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Non-Review Review: The Incredible Burt Wonderstone

I was really looking forward to this movie when I heard about it, Steve Carell and Jim Carey in the same movie? Excellent.

Burt Wonderstone’s (Steve Carell) interest in magic sparked as a young boy when he received a Rance Hollaway (Alan Arkin) magic set and began to share his magical tricks with Anton Marvelton (Steve Buscemi). The duo, now established and respected as world renowned magicians, have been performing in Bally’s hotel and casino on the Las Vegas Strip for many of years, gaining money, fame and love. Over the years, their show, like their friendship, has become old and stale, and is threatened by street magician, Steve Gray (Jim Carey). Gray baffles his audiences via self-harm and endurance acts, quickly grabbing the attention of Bally’s owner, Doug Money (James Gandolfini). Money demands for the duo to update their act, and so Wonderstone and Hollaway are forced to rethink their performance, with the help of their assistant Jane (Olivia Wilde), and show they still have what it takes to rule the Las Vegas strip.

He's in a glass case of emotion...

He’s in a glass case of emotion…

As with most ‘rise, fall and return’ concepts, the plot is very predictable. Wonderstone is caught up in fame and fortune and has to lose it all before rediscovering his love of magic. Many reviews have noted the films ‘seen it before’ vibe and comment on the predictability of the plot. And I would agree with them. However, for me, it’s not much of a deal breaker when comedies follow the suit of others, as long as they deliver laughs throughout.

It wasn’t incredible, but the movie definitely deserves respect in this regard. Some of Carell’s movies fail to provide humour during the stages of character development; The 40 Year Old Virgin lost a lot of momentum as a comedy in the latter half due to this, in my opinion. The Incredible Burt Wonderstone managed to keep afloat by delivering jokes through the entire movie. The majority of entertainment comes from director Scaridino’s portrayal of the magic scene. Wonderstone and Hollaway depict the old school magicians, by relying on slight of hand and deception, while Grey portrays more modern magic, focusing on self-harm, endurance and shock. The movie plays off this comparison and makes subtle quips at modern street magicians.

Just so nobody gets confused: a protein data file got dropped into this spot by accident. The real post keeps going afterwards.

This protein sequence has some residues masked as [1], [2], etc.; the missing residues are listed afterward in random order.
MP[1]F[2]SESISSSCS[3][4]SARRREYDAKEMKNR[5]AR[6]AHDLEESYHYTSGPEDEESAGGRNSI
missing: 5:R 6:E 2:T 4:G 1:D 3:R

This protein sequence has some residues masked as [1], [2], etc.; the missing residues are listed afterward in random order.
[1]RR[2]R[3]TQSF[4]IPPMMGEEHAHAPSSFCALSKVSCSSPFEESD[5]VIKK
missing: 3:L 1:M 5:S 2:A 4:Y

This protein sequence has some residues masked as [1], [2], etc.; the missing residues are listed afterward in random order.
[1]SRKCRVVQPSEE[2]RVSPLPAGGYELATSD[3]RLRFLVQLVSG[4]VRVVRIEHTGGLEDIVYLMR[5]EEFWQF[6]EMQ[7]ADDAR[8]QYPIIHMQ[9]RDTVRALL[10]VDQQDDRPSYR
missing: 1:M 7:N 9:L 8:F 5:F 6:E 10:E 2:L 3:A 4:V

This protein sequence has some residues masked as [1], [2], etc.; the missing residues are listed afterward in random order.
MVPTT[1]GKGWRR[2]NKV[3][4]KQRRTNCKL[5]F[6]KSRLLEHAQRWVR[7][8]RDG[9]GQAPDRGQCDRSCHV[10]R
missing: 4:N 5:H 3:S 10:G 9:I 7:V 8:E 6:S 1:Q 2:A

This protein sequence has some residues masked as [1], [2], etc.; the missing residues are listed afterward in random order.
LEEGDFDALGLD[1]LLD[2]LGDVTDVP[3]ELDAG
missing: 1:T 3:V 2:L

It's a kind of magic...

It’s a kind of magic…

I really liked this movie, it kept my interest the entire way through and had definitely it’s fair share of comedy. This was, in most part, due to Carey. He definitely stole the show in this one. For me, Jim Carey has gone off the radar for a while. After his roles in Mr. Popper’s Penguins, Yes Man and The Number 23, I really lost interest. Carey’s performance in The Incredible Burt Wonderstone, however? Hilarious! It’s the Carey I love, akin to his role in Bruce Almighty and Me, Myself and Irene. Sure, it doesn’t stand up to his golden performances in Ace Ventura and Dumb & Dumber, but that doesn’t mean he still can’t be funny. And for 50!? Man, he looks good! Or maybe that’s the make up? Either way, I definitely saw a reborn Carey in this performance. I hope we see more of this.

On the other hand, I’m not too sure about Steve Carell’s performance. I’m somewhat biased, I first noticed him in Anchorman and thought he was hilarious, and I’m a huge fan of the US Office. It will take a lot for me to lose interest in his acting, but I will admit that his performances are becoming a little stale. Carell works well for this sort of comedy and I enjoyed his character, but he sticks to his guns, and plays the same role that we’ve seen before. There was a number of entertaining scenes focusing on Carell but I question whether the comedic attributes of Burt Wonderstone were due to Carell’s acting or the character dialogue. As a fan, I would love to see Carell try something new and step outside of his comfort zone.

Carrey on...

Carrey on…

Buscemi works as a good supporting actor and, as always, adapts to the role well. It might have even been of benefit to make more use of him. In regards to Wilde, I remembered a recent conversation I had had with Darren. While watching Cowboys & Aliens, I mentioned to Darren that, despite what I thought of the movie, watching Wilde was enough to hold my interest, yet she doesn’t actually do anything contribute to the movie. The same can be applied to Wilde in this movie. Her character didn’t provide any entertainment value. She’s nice to look at, but I wouldn’t have missed her in this movie at all. Although, I guess for plot development, the main character requires a love interest to provide encouragement, but I’m sure they could have worked in some jokes for her?

Despite my problems with Carell’s predictable performance and Wilde’s character, there’s not much else I can fault it on. It doesn’t stand to the likes of the classic comedies, such as Zoolander and Anchorman, but I will definitely be watching this movie again.

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